While Google faces existential challenges, Larry Page seems to be exercising his right to be forgotten.
Larry Page was a no-show. The co-founder and de facto leader of Google is famous for his wild bets on airborne taxis and space elevators, but he apparently couldn’t make the flight to Washington, D.C. Page had been called to testify on Capitol Hill, alongside Twitter Chief Executive Officer Jack Dorsey and Facebook Chief Operating Officer Sheryl Sandberg, about the ways state-sponsored actors have exploited their platforms. Page spurned the request. When the hearing before the Senate Intelligence Committee began on Sept. 5, a black leather chair reserved for him sat empty next to Dorsey and Sandberg. A place card marked “Google,” in front of a blank notepad and muted microphone, served as a blunt reminder of his absence. As senator after senator tore into the company for skipping the hearing, they often directed their ire to the void where Page would have sat, with Florida’s Marco Rubio labeling the snub “arrogant” and fellow Republican Susan Collins of Maine calling it an “outrage.” News cameras panned to the unoccupied seat.
Two decades after Page co-founded Google, his company is entering arguably its most perilous phase. Yes, its revenue continues to boom. Yes, self-driving car unit Waymo and all the “other bets”—the eclectic mix of subsidiaries reorganized a few years ago under a new parent, Alphabet Inc.— still have breathing room to hunt for the next blockbuster. It’s the unceasing growth of Google’s flagship properties that’s become its greatest liability. Detractors around the globe are demanding a breakup of its market-ruling search ad business. The European Union fined the company $5.1 billion this summer in an antitrust case over the dominance of Google’s Android mobile operating system. And U.S. lawmakers, given Russian-backed manipulation of Google’s platforms in the 2016 presidential election, are exploring avenues to regulate YouTube. With so many challenges clouding Alphabet’s future, it was more than a little surprising that Page and company left the chair empty at the high-profile hearing. Sundar Pichai, who became head of Google after Page removed himself to run Alphabet, also declined to fill the spot. “I don’t get it,” Senator Mark Warner, a Democrat from Virginia who’s called on Page to answer for Google’s harmful effects, said in an interview with Bloomberg TV. “It’s going to hurt their reputation, not just with the policymakers but with a whole lot of Google users. What do they have to hide?”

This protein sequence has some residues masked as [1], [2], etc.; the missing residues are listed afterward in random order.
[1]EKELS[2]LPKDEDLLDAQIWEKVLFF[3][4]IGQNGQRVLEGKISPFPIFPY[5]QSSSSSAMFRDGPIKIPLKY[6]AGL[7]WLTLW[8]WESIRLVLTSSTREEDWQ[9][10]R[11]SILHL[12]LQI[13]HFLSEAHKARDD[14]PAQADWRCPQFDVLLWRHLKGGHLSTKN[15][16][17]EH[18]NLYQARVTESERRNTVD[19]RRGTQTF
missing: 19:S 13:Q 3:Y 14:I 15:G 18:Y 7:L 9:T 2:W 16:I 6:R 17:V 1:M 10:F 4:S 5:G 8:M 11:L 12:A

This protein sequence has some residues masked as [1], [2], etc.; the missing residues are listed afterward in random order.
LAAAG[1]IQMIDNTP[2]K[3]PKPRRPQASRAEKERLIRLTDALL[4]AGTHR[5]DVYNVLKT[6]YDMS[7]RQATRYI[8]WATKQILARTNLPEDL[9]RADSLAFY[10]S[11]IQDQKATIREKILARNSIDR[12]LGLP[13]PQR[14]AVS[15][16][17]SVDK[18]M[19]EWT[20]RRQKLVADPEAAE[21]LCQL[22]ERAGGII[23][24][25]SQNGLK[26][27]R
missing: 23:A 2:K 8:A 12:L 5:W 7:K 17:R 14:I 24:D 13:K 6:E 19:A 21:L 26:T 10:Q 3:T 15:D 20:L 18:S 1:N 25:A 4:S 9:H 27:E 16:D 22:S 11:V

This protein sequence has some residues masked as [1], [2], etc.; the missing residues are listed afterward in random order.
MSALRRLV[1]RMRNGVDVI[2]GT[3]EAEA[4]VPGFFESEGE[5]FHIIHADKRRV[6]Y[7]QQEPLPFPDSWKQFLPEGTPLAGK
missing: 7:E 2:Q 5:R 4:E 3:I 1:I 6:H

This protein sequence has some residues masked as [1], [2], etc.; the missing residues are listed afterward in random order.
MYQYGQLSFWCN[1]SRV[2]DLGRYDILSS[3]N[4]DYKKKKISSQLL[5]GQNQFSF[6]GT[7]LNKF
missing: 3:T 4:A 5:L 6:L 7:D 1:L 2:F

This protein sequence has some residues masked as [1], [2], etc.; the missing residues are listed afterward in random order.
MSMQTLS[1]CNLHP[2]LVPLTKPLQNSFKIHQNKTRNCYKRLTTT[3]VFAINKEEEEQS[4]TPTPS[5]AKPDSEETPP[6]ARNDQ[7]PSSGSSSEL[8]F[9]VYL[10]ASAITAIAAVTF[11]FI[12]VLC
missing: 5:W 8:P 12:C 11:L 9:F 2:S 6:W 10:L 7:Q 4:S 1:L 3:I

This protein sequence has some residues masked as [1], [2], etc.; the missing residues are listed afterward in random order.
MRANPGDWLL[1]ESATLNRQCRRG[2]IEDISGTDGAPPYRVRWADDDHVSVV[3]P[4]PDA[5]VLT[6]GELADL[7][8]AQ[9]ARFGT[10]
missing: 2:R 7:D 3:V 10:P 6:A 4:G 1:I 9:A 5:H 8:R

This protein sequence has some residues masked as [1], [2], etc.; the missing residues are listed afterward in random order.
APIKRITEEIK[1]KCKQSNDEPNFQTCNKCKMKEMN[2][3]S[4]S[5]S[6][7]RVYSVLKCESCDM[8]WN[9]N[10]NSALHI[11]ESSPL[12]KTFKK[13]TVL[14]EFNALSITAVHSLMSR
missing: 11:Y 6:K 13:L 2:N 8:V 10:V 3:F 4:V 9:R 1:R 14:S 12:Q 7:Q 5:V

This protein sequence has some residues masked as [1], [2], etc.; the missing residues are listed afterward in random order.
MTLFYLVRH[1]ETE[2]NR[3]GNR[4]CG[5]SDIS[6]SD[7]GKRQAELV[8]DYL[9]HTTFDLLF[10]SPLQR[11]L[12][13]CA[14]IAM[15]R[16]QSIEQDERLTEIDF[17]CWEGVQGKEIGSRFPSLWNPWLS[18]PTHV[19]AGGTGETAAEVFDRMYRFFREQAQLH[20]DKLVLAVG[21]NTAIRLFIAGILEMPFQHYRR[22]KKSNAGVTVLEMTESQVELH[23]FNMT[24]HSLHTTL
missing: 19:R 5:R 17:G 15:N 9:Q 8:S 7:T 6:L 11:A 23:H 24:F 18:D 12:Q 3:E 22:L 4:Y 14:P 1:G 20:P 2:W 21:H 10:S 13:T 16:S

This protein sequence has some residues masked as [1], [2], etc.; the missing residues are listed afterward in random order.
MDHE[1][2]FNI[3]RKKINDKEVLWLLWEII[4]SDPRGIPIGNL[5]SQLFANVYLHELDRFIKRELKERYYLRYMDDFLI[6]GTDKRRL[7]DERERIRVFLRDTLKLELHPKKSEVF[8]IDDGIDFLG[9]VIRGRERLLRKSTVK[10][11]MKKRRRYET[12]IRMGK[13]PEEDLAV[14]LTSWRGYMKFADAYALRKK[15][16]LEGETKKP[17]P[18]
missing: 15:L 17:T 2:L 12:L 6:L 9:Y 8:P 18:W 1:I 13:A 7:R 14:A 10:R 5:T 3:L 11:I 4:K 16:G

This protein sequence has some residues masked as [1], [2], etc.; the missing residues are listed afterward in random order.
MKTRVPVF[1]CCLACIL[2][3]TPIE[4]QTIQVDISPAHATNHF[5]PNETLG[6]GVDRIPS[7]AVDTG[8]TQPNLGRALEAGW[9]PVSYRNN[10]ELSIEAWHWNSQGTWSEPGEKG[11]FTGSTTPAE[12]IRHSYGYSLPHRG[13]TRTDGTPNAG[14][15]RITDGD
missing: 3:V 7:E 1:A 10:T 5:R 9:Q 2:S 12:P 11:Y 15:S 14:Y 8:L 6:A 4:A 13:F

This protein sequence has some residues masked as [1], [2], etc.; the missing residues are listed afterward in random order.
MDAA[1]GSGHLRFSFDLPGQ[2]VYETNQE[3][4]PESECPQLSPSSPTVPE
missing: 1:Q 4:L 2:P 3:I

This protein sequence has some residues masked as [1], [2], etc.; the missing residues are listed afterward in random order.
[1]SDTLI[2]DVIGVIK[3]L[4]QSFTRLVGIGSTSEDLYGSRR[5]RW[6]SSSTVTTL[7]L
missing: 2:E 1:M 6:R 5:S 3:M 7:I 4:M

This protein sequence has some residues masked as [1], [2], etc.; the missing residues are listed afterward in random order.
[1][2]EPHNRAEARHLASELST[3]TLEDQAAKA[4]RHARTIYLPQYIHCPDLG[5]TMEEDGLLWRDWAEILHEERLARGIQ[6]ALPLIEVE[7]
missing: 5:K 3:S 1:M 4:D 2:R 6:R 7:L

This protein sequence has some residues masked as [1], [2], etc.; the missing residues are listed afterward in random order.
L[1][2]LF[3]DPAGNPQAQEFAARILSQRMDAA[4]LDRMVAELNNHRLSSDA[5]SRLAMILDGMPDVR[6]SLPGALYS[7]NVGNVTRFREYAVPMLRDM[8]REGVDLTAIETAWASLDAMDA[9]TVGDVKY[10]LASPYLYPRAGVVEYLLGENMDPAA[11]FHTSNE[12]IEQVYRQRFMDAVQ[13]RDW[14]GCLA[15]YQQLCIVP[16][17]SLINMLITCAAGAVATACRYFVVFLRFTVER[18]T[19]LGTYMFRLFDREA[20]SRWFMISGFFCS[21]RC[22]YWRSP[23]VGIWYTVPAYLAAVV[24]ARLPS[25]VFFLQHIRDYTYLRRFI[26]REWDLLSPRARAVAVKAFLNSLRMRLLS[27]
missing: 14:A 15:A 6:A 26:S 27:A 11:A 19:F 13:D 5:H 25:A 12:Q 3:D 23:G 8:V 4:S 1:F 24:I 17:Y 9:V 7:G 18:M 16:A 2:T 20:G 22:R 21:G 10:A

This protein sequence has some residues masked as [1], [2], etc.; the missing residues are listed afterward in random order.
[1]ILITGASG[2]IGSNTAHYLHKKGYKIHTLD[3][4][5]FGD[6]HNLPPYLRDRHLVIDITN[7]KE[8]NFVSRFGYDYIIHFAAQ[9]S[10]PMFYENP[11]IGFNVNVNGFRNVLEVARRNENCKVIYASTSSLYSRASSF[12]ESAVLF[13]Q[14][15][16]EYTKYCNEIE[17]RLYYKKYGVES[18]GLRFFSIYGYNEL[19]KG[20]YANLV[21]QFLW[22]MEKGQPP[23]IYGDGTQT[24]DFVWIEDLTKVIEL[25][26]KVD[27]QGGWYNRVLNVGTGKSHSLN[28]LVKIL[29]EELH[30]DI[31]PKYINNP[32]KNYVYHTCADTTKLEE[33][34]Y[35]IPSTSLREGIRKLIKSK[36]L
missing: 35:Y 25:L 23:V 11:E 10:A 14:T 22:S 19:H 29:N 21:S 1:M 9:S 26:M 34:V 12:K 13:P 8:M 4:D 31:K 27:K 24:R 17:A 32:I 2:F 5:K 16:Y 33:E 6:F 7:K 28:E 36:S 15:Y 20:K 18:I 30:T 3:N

It’s not just Washington. Even in Silicon Valley, people have started wondering: Where’s Larry? Page has long been reclusive, a computer scientist who pondered technical problems away from the public eye, preferring to chase moonshots over magazine covers. Unlike founder-CEO peers (Mark Zuckerberg comes to mind), he hasn’t presented at product launches or on earnings calls since 2013, and he hasn’t done press since 2015. He leaves day-to-day decisions to Pichai and a handful of advisers. But a slew of interviews in recent months with colleagues and confidants, most of whom spoke on condition of anonymity because they were worried about retribution from Alphabet, describe Page as an executive who’s more withdrawn than ever, bordering on emeritus, invisible to wide swaths of the company. Supporters contend he’s still engaged, but his immersion in the technology solutions of tomorrow has distracted him from the problems Google faces today. “What I didn’t see in the last year was a strong central voice about how [Google’s] going to operate on these issues that are societal and less technical,” says a longtime executive who recently left the company.
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September 17, 2018